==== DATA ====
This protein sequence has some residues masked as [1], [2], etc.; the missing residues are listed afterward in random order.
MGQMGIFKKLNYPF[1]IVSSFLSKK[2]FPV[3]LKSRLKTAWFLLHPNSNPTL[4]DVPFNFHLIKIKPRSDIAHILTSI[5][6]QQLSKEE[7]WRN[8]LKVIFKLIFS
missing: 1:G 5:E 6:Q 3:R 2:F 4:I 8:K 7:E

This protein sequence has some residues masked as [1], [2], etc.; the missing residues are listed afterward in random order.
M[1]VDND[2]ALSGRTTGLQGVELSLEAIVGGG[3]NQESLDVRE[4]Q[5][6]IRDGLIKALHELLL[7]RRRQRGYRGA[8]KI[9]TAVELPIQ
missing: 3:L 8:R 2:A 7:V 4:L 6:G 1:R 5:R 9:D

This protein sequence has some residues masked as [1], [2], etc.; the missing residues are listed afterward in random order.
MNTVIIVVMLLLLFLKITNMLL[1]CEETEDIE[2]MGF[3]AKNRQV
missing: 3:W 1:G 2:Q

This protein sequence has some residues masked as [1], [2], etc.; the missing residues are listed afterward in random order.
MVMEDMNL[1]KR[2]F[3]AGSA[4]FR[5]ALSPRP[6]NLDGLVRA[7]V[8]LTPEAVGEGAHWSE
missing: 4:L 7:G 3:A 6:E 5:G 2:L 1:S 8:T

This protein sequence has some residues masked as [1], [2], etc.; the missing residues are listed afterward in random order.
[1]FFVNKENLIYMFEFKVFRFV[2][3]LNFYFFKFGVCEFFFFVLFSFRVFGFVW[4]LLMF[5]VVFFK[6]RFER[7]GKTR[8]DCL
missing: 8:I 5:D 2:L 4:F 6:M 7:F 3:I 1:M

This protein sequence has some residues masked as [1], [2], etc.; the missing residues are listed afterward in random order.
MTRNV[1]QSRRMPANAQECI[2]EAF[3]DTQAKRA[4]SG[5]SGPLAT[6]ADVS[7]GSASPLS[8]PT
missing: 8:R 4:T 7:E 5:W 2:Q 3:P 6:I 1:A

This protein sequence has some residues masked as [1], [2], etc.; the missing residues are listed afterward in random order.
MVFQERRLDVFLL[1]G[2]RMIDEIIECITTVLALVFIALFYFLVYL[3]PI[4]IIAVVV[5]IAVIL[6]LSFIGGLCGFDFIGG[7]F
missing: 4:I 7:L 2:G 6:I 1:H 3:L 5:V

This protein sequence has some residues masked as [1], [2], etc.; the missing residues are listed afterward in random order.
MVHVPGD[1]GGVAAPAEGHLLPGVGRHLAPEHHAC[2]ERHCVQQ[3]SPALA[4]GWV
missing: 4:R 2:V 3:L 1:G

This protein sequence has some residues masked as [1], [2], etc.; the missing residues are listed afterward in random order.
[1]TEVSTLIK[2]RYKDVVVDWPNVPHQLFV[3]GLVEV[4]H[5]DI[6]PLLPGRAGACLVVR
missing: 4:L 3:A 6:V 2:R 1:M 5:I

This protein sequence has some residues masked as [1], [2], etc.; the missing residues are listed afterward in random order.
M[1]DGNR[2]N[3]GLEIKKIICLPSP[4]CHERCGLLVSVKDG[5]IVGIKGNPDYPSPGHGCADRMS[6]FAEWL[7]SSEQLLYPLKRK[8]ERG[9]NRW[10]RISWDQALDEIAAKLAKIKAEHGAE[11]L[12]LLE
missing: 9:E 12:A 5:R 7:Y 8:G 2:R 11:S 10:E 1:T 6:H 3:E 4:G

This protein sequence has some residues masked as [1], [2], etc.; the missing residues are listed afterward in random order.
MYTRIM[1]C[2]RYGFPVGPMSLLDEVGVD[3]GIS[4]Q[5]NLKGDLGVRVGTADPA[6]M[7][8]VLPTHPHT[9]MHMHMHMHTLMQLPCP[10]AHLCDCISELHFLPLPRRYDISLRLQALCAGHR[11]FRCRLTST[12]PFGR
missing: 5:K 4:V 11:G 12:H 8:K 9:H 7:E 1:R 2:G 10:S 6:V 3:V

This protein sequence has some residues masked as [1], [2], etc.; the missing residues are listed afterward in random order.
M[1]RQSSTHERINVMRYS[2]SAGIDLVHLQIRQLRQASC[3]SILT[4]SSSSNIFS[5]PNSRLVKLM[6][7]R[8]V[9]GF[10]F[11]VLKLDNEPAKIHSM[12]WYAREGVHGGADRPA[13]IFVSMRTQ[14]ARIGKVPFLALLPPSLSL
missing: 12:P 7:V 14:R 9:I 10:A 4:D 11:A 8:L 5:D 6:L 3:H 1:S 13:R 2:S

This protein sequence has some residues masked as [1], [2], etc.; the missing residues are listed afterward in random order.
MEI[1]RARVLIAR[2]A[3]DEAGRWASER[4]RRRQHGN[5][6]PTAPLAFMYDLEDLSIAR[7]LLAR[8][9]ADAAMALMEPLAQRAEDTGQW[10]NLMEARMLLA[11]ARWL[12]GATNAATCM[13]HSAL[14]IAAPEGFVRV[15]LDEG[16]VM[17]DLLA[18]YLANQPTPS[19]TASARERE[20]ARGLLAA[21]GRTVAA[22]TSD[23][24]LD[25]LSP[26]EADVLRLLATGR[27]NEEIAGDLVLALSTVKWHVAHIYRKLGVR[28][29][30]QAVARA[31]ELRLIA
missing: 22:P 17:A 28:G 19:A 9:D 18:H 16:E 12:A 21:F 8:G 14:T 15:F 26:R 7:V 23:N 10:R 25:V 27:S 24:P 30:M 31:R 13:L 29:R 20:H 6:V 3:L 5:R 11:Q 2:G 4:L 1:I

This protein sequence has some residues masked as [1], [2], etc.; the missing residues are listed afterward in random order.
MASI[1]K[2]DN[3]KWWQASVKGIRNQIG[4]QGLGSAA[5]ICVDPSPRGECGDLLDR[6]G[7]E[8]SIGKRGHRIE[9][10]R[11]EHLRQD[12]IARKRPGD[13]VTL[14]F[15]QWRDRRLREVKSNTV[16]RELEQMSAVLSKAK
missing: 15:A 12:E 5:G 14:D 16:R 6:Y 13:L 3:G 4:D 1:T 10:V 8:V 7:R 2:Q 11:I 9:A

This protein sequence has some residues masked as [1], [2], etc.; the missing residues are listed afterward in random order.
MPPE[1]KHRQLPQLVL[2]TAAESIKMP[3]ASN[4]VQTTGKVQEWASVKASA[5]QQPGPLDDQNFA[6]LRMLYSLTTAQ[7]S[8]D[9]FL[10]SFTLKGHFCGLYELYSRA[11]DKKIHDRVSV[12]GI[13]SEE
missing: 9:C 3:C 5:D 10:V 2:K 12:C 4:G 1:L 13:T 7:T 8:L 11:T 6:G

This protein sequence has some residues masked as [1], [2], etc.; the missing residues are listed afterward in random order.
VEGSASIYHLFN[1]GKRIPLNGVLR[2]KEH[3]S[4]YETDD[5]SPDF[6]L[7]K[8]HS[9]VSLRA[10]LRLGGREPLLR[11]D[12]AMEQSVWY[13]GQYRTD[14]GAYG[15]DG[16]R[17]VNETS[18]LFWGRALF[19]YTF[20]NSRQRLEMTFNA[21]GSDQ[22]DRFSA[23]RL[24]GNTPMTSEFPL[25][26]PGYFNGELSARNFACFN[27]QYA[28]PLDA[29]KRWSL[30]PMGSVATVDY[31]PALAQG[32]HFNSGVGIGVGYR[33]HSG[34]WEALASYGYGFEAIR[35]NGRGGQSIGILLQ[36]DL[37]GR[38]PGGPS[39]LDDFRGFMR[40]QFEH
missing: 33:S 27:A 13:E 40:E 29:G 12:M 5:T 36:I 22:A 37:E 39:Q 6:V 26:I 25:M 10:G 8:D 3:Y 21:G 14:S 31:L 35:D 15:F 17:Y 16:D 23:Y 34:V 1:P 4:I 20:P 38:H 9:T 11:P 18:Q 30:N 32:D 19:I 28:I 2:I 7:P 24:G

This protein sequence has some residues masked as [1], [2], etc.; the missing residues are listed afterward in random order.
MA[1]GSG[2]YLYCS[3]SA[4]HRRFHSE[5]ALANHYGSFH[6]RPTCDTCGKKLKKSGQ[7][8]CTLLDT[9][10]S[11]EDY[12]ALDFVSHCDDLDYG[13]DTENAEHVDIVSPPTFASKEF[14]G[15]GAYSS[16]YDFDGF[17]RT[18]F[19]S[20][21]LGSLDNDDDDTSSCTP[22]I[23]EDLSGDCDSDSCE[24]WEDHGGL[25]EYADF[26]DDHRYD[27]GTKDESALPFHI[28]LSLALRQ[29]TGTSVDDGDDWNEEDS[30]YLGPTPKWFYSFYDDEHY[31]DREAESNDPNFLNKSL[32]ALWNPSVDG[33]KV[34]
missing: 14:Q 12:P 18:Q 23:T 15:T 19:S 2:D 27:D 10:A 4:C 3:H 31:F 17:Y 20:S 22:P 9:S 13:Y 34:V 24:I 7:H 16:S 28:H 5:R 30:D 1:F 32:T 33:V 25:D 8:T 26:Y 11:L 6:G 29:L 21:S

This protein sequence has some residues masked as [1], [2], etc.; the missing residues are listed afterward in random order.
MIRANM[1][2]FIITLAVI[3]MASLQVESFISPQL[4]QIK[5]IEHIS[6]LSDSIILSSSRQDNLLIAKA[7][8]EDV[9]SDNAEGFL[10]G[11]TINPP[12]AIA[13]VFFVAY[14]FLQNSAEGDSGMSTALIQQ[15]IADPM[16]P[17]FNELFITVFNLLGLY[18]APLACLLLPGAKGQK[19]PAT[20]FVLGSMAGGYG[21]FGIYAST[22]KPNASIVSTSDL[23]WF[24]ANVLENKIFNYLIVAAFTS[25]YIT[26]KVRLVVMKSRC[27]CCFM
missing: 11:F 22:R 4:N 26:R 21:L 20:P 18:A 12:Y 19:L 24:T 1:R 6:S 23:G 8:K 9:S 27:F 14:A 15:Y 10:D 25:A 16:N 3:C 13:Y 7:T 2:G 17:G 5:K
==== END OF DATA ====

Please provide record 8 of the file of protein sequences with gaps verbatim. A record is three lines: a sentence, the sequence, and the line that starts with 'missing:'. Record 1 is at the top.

This protein sequence has some residues masked as [1], [2], etc.; the missing residues are listed afterward in random order.
MVHVPGD[1]GGVAAPAEGHLLPGVGRHLAPEHHAC[2]ERHCVQQ[3]SPALA[4]GWV
missing: 4:R 2:V 3:L 1:G